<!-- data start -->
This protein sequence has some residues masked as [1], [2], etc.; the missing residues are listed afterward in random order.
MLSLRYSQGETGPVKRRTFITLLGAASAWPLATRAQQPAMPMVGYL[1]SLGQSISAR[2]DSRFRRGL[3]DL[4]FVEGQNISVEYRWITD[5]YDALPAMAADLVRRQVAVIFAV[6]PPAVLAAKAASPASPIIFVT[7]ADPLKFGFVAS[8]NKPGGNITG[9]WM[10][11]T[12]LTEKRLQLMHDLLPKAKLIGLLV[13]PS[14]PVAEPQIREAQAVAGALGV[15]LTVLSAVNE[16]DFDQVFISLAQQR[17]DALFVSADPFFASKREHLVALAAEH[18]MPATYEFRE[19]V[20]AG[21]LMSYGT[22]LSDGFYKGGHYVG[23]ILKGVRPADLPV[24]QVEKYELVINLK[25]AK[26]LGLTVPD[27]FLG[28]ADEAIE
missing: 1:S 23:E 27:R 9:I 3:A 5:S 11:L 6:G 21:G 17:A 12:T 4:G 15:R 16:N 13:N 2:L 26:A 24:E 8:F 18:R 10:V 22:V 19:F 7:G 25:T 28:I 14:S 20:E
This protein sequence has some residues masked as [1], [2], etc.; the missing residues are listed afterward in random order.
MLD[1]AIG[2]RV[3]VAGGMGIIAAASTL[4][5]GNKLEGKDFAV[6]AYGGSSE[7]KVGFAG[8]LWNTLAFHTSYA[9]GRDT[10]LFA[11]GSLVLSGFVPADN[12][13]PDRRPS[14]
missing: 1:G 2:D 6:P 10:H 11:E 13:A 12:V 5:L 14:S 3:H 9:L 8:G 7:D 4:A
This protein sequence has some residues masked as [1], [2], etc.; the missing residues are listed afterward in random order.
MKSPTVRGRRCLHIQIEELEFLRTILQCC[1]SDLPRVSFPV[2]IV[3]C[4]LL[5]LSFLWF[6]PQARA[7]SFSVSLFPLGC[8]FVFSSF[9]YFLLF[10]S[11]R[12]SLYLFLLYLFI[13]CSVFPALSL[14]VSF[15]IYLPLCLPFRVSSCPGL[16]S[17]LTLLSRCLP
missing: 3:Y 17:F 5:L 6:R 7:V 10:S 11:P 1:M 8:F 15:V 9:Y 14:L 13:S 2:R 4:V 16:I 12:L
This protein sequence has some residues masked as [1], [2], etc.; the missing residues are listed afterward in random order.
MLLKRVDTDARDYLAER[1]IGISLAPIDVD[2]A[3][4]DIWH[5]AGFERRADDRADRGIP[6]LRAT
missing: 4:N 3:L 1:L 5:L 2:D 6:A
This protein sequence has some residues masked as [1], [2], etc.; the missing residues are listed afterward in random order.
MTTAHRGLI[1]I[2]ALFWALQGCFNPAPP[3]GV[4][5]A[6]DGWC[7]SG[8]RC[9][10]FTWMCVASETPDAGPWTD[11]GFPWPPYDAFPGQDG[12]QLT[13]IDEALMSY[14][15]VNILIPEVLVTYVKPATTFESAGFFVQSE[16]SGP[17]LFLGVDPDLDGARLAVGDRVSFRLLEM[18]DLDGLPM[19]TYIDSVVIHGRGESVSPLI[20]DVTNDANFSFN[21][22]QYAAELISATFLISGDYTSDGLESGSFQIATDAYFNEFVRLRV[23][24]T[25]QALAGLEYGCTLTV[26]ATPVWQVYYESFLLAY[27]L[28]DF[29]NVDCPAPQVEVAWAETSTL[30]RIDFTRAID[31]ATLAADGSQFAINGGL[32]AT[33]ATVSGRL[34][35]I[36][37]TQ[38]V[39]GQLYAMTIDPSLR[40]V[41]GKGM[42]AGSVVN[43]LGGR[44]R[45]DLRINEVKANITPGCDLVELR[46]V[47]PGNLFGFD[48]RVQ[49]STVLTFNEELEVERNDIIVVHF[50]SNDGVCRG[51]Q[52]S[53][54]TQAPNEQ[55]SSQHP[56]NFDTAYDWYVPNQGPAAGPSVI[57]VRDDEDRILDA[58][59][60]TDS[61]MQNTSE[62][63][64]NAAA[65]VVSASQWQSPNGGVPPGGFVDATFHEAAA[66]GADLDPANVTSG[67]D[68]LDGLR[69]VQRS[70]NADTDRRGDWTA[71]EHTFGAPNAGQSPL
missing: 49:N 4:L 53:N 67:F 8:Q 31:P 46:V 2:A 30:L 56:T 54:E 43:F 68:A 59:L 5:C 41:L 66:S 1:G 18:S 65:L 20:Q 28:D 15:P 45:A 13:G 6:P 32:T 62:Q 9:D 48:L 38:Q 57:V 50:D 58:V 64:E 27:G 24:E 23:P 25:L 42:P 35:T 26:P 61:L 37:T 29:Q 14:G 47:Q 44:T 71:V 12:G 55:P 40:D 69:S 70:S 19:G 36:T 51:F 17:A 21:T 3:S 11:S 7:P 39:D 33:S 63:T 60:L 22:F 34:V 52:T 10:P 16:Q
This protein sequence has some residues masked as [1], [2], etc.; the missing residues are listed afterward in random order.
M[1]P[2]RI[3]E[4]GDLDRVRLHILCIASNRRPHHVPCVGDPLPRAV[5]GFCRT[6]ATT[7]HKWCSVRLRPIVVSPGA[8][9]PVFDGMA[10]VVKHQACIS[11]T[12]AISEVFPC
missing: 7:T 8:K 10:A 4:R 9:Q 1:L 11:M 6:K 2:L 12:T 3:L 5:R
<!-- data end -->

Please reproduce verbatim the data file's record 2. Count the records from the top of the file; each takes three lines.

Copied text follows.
This protein sequence has some residues masked as [1], [2], etc.; the missing residues are listed afterward in random order.
MLD[1]AIG[2]RV[3]VAGGMGIIAAASTL[4][5]GNKLEGKDFAV[6]AYGGSSE[7]KVGFAG[8]LWNTLAFHTSYA[9]GRDT[10]LFA[11]GSLVLSGFVPADN[12][13]PDRRPS[14]
missing: 1:G 2:D 6:P 10:H 11:E 13:A 12:V 5:L 14:S 3:H 9:L 8:G 7:D 4:A